A few weeks ago I was stuck in a rut, going around and around in circles about the #pussyhatproject. By December it had become a well-known fact that knitters around the globe were creating piles of these things to be worn at the Women’s March, planned for January 21st, the day after Inauguration Day here in the United States. Day after day I was seeing them pop up in my Instagram feed, on Ravelry, and on Twitter, but I was hesitant to jump on the bandwagon. There were concerns that the hats would take away from the seriousness of the issues at stake, or that they were too infantile and silly, or that the purpose of the march was vague, unclear, and unlikely to force any policy changes. Or, and maybe this was just an issue in my own mind, that it would be silly to make hats for people that they would never wear again. (I apologize, it’s just the pragmatist in me.)
Then I decided I would make hats for a few of my friends, just as a gesture of support in a political climate that may soon see some disappointing policy changes for women. Then I thought, “Well, I do like pink,” and then I found myself at my local yarn store (LYS) wandering the rows in search of anything pink that would knit up in a flash.
Ultimately, I ended up knitting three pussyhats, all in super-bulky yarns, and one almost-pussyhat for myself. (I’ll leave the details of that one for my next post, but it’s the darker hot pink one in the picture above.) I had come home with a skein of Madelinetosh A.S.A.P. in Beach Bonfire (pink with black speckles) and Malabrigo Rasta in Porrinho (pink and purple variegated), and immediately jumped on Ravelry to find patterns to suit both. I used the Super Cat Hat for the Malabrigo Rasta version since I was pretty confident in 40 stitches around being a good fit (having just knit a Vermonter with the same stitch count), but for the Madelinetosh version I went with 52 as my cast-on number (stolen from another free pattern for a simple super-bulky hat called Calzetta), because it was clear that not all super-bulkies are made alike. In addition to knitting up at a smaller gauge, the Madelinetosh was much bouncier and had quite a bit of drape, while the Malabrigo had a ton of structure.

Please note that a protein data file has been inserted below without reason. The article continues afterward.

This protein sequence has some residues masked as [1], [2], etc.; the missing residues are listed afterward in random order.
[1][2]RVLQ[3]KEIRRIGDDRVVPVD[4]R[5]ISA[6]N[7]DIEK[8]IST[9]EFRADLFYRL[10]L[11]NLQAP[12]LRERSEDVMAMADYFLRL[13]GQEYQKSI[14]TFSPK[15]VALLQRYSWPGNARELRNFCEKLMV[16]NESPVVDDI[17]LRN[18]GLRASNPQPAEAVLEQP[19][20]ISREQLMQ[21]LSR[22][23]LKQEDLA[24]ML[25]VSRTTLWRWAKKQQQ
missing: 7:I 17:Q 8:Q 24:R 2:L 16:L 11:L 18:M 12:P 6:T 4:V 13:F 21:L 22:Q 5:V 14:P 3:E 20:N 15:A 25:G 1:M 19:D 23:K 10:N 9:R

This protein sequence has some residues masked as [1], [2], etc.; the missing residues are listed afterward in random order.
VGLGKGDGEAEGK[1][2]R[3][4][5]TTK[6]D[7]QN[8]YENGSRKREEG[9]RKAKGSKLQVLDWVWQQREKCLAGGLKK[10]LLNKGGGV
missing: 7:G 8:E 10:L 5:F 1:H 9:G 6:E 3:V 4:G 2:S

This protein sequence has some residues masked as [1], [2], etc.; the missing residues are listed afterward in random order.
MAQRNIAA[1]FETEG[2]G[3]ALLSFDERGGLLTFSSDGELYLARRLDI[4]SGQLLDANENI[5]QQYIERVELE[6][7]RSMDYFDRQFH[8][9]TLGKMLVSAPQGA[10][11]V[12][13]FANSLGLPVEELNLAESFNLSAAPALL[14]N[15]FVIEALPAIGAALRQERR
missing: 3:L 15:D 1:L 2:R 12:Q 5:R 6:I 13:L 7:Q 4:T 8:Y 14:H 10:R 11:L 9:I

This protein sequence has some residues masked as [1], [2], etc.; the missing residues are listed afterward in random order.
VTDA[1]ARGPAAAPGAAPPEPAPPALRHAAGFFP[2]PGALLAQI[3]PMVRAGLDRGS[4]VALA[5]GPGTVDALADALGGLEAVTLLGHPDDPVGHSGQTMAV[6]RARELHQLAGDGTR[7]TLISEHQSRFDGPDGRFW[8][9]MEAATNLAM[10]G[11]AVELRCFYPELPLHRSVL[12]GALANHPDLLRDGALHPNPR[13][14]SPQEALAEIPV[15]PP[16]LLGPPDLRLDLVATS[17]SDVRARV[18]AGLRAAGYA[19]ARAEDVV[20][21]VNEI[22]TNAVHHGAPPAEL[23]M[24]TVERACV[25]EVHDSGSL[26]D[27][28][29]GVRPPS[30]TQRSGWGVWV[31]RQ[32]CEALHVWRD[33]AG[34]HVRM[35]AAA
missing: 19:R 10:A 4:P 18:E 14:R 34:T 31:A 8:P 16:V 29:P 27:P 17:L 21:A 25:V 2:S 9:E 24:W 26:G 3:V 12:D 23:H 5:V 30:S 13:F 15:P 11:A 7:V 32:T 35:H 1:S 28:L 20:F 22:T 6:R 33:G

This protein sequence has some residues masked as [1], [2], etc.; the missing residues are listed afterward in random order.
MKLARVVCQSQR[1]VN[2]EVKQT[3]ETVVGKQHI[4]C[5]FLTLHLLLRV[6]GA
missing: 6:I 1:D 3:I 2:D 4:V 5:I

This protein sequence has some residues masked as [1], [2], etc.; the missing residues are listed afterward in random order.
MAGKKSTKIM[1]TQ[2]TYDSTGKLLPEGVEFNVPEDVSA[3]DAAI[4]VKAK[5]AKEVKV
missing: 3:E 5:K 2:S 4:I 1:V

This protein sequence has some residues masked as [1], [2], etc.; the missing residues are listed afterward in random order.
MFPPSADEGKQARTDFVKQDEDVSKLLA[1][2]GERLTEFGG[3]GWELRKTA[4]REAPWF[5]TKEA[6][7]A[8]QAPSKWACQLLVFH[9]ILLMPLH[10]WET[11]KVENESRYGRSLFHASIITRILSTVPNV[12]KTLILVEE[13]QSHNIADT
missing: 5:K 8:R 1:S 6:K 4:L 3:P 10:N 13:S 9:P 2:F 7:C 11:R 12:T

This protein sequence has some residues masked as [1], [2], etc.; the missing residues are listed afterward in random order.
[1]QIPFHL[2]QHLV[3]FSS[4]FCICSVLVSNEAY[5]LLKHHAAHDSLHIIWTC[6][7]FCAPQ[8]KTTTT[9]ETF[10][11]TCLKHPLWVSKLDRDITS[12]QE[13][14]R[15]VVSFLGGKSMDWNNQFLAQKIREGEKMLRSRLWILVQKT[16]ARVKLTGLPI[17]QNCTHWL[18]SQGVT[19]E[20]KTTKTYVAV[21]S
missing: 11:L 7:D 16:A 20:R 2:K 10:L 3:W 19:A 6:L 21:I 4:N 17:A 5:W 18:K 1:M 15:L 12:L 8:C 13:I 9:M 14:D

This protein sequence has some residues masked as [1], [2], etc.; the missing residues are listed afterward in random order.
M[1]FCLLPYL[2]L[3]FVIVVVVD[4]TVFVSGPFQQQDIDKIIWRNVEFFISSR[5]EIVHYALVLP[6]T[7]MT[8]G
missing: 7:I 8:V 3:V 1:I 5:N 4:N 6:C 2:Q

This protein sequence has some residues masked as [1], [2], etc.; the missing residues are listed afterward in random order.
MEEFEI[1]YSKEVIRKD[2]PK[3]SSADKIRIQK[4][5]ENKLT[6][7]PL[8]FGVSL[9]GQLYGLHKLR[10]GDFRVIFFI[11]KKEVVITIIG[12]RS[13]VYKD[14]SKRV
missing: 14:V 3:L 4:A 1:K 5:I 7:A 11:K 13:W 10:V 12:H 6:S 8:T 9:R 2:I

I fussed a lot about getting the fit right on all these hats, which was probably not necessary, but I was so determined to give these ladies gifts that were worth wearing again, or at least cherishing as a nice memory. After knitting the two versions with a single yarn each, I had scraps leftover, so I eeked out one more by knitting the brim with Malabrigo, and then striping the two yarns until I ran out. Since the Madelinetosh was thinner, I held it with a strand of Cascade 220 in a dusty pink to keep the gauge fairly even. The colors were actually such a good match that you can barely tell it isn’t just a slightly more variegated colorway of Rasta.
As I was barreling through these knits, it occurred to me that the Pussyhat Project was an extremely smart and clever idea – the pattern is unbelievably simple, especially if you do the version that’s in the round (see the KitKat hat, not officially the pussyhat pattern, but essentially the same thing). Cast on, knit 2-3 inches of ribbing, switch to stockinette, knit to a length of 7 or 8 inches, three-needle bind off. I think the original pattern was written to be done flat and seamed, but I honestly think in-the-round is better for beginners, and although some patterns called to kitchener/graft the top, I preferred the three-needle bind off method, both for quickness of execution and for the extra structure, which helps the ears stand up.
The sister march in our little city was calm, peaceful, and jubilant; in fact, it felt like a block party more than a protest. If anything, it was giant support group for those of us who are unhappy with the outcome of this election, and are gearing up to become more politically active than we’ve been in the past eight years. Obviously, a march like this is more about building momentum than accomplishing anything specific, and I think it was extremely successful in that respect.
Mostly I loved spending the afternoon with my ladies, and watching them march happily with pink hats atop their heads. It’s always rewarding to knit for others (especially when you get the chance to see the gifts in action), but for this purpose it felt even more significant.
I’ll be back in the next post with details about my own hat. Oh, and if you haven’t read the book in the first photo, We Should All Be Feminists, check it out! It’s adapted from her TED talk, which can be found here and her novel Americanah is on my short list of upcoming reads.